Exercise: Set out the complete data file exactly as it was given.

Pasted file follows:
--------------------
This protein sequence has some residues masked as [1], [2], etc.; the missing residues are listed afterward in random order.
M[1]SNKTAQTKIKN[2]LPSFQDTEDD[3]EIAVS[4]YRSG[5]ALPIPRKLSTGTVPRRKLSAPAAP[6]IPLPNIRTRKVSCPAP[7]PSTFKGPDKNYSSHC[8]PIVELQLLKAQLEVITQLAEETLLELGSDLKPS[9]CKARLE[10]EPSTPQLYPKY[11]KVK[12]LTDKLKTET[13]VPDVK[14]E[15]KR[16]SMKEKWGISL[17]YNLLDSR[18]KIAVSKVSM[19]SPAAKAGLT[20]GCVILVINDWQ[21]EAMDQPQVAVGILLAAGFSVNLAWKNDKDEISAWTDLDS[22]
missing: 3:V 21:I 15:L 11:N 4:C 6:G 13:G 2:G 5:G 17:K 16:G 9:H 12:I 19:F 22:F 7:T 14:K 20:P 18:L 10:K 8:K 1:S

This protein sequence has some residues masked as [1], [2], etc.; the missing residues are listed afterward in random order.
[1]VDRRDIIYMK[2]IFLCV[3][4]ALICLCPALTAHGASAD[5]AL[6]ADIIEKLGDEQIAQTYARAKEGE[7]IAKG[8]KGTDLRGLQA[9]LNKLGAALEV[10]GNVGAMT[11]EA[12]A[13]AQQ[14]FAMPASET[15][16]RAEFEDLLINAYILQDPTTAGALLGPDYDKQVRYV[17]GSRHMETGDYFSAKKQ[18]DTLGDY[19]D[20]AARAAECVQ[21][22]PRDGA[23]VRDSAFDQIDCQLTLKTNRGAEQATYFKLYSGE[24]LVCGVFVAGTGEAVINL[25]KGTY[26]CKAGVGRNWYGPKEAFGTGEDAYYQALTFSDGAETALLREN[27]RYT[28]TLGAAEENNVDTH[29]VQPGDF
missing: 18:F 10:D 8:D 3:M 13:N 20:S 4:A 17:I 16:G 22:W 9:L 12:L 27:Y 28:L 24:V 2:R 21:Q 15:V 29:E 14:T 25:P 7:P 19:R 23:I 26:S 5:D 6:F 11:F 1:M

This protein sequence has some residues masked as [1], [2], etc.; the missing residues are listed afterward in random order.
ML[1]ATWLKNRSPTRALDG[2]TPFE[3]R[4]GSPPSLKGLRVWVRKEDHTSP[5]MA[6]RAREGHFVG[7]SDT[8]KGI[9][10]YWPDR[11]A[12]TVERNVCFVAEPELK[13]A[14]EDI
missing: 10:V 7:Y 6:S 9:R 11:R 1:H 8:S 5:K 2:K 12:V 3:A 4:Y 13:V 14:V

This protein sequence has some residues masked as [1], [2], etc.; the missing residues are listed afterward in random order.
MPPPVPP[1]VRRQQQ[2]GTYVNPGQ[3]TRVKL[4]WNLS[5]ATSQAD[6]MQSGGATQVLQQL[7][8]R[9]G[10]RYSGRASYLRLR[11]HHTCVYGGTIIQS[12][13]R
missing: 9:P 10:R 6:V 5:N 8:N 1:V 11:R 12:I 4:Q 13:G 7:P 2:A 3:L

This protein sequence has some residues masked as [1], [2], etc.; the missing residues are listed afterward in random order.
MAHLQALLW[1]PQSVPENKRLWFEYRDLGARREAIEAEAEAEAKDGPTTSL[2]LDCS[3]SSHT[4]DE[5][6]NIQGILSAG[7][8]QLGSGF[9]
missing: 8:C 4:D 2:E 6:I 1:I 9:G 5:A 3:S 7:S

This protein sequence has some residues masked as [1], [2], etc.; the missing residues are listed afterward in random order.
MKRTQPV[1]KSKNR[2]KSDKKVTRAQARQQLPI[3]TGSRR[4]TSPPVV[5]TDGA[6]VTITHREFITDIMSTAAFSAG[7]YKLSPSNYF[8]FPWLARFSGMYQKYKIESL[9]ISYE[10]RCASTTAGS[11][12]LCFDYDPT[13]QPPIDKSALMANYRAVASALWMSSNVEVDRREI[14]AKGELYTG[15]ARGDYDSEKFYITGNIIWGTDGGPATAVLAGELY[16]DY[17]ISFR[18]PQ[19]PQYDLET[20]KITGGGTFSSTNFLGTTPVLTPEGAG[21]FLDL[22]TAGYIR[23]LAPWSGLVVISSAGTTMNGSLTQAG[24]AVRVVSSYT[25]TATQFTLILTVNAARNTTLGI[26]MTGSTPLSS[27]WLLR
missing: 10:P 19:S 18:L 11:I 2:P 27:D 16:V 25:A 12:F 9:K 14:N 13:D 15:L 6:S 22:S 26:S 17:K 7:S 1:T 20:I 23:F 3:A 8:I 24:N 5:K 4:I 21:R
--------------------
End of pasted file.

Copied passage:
This protein sequence has some residues masked as [1], [2], etc.; the missing residues are listed afterward in random order.
M[1]SNKTAQTKIKN[2]LPSFQDTEDD[3]EIAVS[4]YRSG[5]ALPIPRKLSTGTVPRRKLSAPAAP[6]IPLPNIRTRKVSCPAP[7]PSTFKGPDKNYSSHC[8]PIVELQLLKAQLEVITQLAEETLLELGSDLKPS[9]CKARLE[10]EPSTPQLYPKY[11]KVK[12]LTDKLKTET[13]VPDVK[14]E[15]KR[16]SMKEKWGISL[17]YNLLDSR[18]KIAVSKVSM[19]SPAAKAGLT[20]GCVILVINDWQ[21]EAMDQPQVAVGILLAAGFSVNLAWKNDKDEISAWTDLDS[22]
missing: 3:V 21:I 15:L 11:N 4:C 6:G 13:G 2:G 5:G 17:K 16:G 9:H 12:I 19:F 22:F 7:T 14:K 20:P 18:L 10:K 8:K 1:S

This protein sequence has some residues masked as [1], [2], etc.; the missing residues are listed afterward in random order.
[1]VDRRDIIYMK[2]IFLCV[3][4]ALICLCPALTAHGASAD[5]AL[6]ADIIEKLGDEQIAQTYARAKEGE[7]IAKG[8]KGTDLRGLQA[9]LNKLGAALEV[10]GNVGAMT[11]EA[12]A[13]AQQ[14]FAMPASET[15][16]RAEFEDLLINAYILQDPTTAGALLGPDYDKQVRYV[17]GSRHMETGDYFSAKKQ[18]DTLGDY[19]D[20]AARAAECVQ[21][22]PRDGA[23]VRDSAFDQIDCQLTLKTNRGAEQATYFKLYSGE[24]LVCGVFVAGTGEAVINL[25]KGTY[26]CKAGVGRNWYGPKEAFGTGEDAYYQALTFSDGAETALLREN[27]RYT[28]TLGAAEENNVDTH[29]VQPGDF
missing: 18:F 10:D 8:D 3:M 13:N 20:S 4:A 17:I 16:G 22:W 9:L 12:L 27:Y 28:L 24:V 2:R 21:Q 15:V 29:E 14:T 25:P 7:P 19:R 23:I 26:S 5:D 6:F 11:F 1:M

This protein sequence has some residues masked as [1], [2], etc.; the missing residues are listed afterward in random order.
ML[1]ATWLKNRSPTRALDG[2]TPFE[3]R[4]GSPPSLKGLRVWVRKEDHTSP[5]MA[6]RAREGHFVG[7]SDT[8]KGI[9][10]YWPDR[11]A[12]TVERNVCFVAEPELK[13]A[14]EDI
missing: 10:V 7:Y 6:S 9:R 11:R 1:H 8:S 5:K 2:K 12:V 3:A 4:Y 13:V 14:V

This protein sequence has some residues masked as [1], [2], etc.; the missing residues are listed afterward in random order.
MPPPVPP[1]VRRQQQ[2]GTYVNPGQ[3]TRVKL[4]WNLS[5]ATSQAD[6]MQSGGATQVLQQL[7][8]R[9]G[10]RYSGRASYLRLR[11]HHTCVYGGTIIQS[12][13]R
missing: 9:P 10:R 6:V 5:N 8:N 1:V 11:R 12:I 4:Q 13:G 7:P 2:A 3:L

This protein sequence has some residues masked as [1], [2], etc.; the missing residues are listed afterward in random order.
MAHLQALLW[1]PQSVPENKRLWFEYRDLGARREAIEAEAEAEAKDGPTTSL[2]LDCS[3]SSHT[4]DE[5][6]NIQGILSAG[7][8]QLGSGF[9]
missing: 8:C 4:D 2:E 6:I 1:I 9:G 5:A 3:S 7:S

This protein sequence has some residues masked as [1], [2], etc.; the missing residues are listed afterward in random order.
MKRTQPV[1]KSKNR[2]KSDKKVTRAQARQQLPI[3]TGSRR[4]TSPPVV[5]TDGA[6]VTITHREFITDIMSTAAFSAG[7]YKLSPSNYF[8]FPWLARFSGMYQKYKIESL[9]ISYE[10]RCASTTAGS[11][12]LCFDYDPT[13]QPPIDKSALMANYRAVASALWMSSNVEVDRREI[14]AKGELYTG[15]ARGDYDSEKFYITGNIIWGTDGGPATAVLAGELY[16]DY[17]ISFR[18]PQ[19]PQYDLET[20]KITGGGTFSSTNFLGTTPVLTPEGAG[21]FLDL[22]TAGYIR[23]LAPWSGLVVISSAGTTMNGSLTQAG[24]AVRVVSSYT[25]TATQFTLILTVNAARNTTLGI[26]MTGSTPLSS[27]WLLR
missing: 10:P 19:S 18:L 11:I 2:P 27:D 16:V 25:A 12:F 9:K 14:N 13:D 15:L 6:S 22:S 26:S 17:K 7:S 1:T 20:I 23:F 3:A 8:I 24:N 5:K 4:I 21:R